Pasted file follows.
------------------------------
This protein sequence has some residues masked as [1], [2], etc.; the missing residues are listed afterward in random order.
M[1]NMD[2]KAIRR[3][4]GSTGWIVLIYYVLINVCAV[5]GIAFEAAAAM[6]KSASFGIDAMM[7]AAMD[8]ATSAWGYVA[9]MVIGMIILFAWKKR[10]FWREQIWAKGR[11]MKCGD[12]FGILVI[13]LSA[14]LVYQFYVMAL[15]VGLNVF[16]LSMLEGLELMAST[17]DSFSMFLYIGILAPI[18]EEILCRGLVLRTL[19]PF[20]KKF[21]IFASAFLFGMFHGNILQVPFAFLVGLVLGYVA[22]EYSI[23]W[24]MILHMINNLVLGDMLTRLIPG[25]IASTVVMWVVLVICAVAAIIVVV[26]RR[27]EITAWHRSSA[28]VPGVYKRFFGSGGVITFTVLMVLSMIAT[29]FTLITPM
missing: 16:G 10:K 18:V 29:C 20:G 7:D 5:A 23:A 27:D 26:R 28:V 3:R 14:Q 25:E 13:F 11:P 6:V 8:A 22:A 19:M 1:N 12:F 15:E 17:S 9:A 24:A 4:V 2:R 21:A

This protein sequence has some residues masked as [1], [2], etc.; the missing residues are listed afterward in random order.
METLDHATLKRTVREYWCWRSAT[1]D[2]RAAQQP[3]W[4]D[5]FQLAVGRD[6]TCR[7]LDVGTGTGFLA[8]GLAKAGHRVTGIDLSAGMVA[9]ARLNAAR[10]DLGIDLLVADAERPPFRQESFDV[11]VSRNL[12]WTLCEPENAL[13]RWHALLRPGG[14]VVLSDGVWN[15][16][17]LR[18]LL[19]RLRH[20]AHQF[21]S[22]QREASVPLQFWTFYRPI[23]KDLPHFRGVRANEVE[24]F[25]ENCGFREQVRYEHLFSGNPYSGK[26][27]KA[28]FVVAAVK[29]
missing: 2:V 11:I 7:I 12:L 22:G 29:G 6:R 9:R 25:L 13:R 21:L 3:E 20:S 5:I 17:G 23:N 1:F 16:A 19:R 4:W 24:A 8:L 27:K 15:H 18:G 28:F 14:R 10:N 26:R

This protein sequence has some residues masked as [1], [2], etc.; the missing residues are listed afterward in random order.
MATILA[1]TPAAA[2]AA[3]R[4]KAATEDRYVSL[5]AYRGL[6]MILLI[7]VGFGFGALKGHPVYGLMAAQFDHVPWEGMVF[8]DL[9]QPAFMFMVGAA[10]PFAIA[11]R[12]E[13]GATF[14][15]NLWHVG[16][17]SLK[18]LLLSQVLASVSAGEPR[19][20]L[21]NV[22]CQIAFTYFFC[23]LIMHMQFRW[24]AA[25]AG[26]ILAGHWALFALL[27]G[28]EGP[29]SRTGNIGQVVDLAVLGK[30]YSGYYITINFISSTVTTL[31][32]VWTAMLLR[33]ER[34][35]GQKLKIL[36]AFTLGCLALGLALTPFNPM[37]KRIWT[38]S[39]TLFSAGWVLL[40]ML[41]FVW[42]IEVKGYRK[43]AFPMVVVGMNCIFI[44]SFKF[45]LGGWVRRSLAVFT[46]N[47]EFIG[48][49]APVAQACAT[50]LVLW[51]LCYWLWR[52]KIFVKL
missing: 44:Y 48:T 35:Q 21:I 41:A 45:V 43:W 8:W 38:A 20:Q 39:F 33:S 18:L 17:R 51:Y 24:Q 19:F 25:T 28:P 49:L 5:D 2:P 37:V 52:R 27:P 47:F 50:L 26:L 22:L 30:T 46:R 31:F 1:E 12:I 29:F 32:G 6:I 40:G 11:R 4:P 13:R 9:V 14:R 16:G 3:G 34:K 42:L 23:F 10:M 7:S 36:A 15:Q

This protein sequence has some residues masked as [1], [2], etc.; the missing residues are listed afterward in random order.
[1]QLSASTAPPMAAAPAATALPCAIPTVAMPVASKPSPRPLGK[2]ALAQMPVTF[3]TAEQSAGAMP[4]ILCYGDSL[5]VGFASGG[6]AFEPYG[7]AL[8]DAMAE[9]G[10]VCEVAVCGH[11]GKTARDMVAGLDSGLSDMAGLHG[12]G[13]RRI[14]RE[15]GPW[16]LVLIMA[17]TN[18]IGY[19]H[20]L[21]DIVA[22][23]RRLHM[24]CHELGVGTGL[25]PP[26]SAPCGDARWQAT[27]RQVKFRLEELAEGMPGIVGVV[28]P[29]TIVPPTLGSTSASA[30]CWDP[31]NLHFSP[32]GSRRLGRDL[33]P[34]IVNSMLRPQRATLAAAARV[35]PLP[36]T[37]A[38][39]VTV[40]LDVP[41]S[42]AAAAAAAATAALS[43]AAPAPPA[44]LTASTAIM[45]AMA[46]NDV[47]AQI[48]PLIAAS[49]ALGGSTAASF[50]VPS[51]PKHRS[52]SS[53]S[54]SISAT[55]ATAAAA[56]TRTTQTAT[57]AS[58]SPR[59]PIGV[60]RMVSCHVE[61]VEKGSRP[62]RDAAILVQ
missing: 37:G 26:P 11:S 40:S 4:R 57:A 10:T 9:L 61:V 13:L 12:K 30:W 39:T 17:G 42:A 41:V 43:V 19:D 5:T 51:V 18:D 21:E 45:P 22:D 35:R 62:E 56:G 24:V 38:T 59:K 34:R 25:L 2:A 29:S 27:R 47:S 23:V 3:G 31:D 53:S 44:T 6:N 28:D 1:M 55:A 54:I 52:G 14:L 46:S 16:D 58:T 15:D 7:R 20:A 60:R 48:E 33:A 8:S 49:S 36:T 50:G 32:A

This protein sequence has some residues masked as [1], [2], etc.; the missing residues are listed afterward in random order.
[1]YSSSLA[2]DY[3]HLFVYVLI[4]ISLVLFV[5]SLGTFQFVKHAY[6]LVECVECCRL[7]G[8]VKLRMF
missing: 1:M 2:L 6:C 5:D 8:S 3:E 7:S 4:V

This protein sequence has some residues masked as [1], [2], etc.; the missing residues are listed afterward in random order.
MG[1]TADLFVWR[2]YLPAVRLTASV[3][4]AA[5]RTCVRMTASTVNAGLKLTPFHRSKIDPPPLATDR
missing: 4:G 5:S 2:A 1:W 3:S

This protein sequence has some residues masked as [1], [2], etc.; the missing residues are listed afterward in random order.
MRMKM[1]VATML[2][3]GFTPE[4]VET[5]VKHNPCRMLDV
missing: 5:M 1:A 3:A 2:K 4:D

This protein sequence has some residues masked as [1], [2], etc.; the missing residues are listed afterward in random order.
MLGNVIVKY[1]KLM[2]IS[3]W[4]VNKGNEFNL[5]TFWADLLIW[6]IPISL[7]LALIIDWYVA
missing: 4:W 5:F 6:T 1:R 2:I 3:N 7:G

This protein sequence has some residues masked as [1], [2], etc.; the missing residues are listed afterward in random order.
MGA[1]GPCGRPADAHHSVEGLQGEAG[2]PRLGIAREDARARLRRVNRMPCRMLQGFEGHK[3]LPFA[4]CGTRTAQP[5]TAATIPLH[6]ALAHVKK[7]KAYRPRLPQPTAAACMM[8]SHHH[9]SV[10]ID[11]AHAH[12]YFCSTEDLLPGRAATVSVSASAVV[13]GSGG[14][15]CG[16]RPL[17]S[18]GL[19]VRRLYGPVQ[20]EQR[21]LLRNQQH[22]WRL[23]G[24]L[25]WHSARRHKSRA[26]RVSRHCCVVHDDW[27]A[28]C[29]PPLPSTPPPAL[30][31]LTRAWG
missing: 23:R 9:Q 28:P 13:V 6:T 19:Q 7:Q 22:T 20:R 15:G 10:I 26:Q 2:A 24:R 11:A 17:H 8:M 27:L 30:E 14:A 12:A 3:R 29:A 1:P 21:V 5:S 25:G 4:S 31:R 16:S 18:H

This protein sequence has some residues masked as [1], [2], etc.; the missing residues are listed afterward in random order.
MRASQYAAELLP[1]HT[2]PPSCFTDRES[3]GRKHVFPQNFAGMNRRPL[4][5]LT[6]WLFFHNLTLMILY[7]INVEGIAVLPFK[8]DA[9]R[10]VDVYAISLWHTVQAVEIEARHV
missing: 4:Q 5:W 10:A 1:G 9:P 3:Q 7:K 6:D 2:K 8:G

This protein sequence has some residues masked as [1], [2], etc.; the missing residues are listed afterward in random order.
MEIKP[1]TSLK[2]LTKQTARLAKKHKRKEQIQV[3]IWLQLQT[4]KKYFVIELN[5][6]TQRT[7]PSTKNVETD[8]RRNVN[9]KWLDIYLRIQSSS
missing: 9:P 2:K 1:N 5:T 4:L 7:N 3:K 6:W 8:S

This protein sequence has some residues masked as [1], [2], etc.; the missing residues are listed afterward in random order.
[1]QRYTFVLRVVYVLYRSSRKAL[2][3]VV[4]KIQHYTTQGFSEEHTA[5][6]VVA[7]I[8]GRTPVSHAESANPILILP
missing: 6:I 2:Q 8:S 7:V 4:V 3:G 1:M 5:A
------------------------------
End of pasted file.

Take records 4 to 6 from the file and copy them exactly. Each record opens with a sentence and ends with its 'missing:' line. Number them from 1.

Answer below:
This protein sequence has some residues masked as [1], [2], etc.; the missing residues are listed afterward in random order.
[1]QLSASTAPPMAAAPAATALPCAIPTVAMPVASKPSPRPLGK[2]ALAQMPVTF[3]TAEQSAGAMP[4]ILCYGDSL[5]VGFASGG[6]AFEPYG[7]AL[8]DAMAE[9]G[10]VCEVAVCGH[11]GKTARDMVAGLDSGLSDMAGLHG[12]G[13]RRI[14]RE[15]GPW[16]LVLIMA[17]TN[18]IGY[19]H[20]L[21]DIVA[22][23]RRLHM[24]CHELGVGTGL[25]PP[26]SAPCGDARWQAT[27]RQVKFRLEELAEGMPGIVGVV[28]P[29]TIVPPTLGSTSASA[30]CWDP[31]NLHFSP[32]GSRRLGRDL[33]P[34]IVNSMLRPQRATLAAAARV[35]PLP[36]T[37]A[38][39]VTV[40]LDVP[41]S[42]AAAAAAAATAALS[43]AAPAPPA[44]LTASTAIM[45]AMA[46]NDV[47]AQI[48]PLIAAS[49]ALGGSTAASF[50]VPS[51]PKHRS[52]SS[53]S[54]SISAT[55]ATAAAA[56]TRTTQTAT[57]AS[58]SPR[59]PIGV[60]RMVSCHVE[61]VEKGSRP[62]RDAAILVQ
missing: 37:G 26:P 11:S 40:S 4:R 57:A 10:T 9:L 61:V 13:L 12:K 30:W 39:T 17:G 42:A 41:V 43:V 19:D 5:T 51:V 18:D 21:E 45:P 22:D 35:R 62:E 56:G 24:V 38:T 59:K 34:R 25:L 2:A 29:S 27:R 47:S 23:V 3:G 31:D 53:S 44:T 6:N 28:D 1:M 55:A 54:I 52:G 14:L 46:S 16:D 58:T 15:D 7:R 20:A 60:R 48:E 33:A 8:S 49:S 36:T 50:G 32:A

This protein sequence has some residues masked as [1], [2], etc.; the missing residues are listed afterward in random order.
[1]YSSSLA[2]DY[3]HLFVYVLI[4]ISLVLFV[5]SLGTFQFVKHAY[6]LVECVECCRL[7]G[8]VKLRMF
missing: 1:M 2:L 6:C 5:D 8:S 3:E 7:S 4:V

This protein sequence has some residues masked as [1], [2], etc.; the missing residues are listed afterward in random order.
MG[1]TADLFVWR[2]YLPAVRLTASV[3][4]AA[5]RTCVRMTASTVNAGLKLTPFHRSKIDPPPLATDR
missing: 4:G 5:S 2:A 1:W 3:S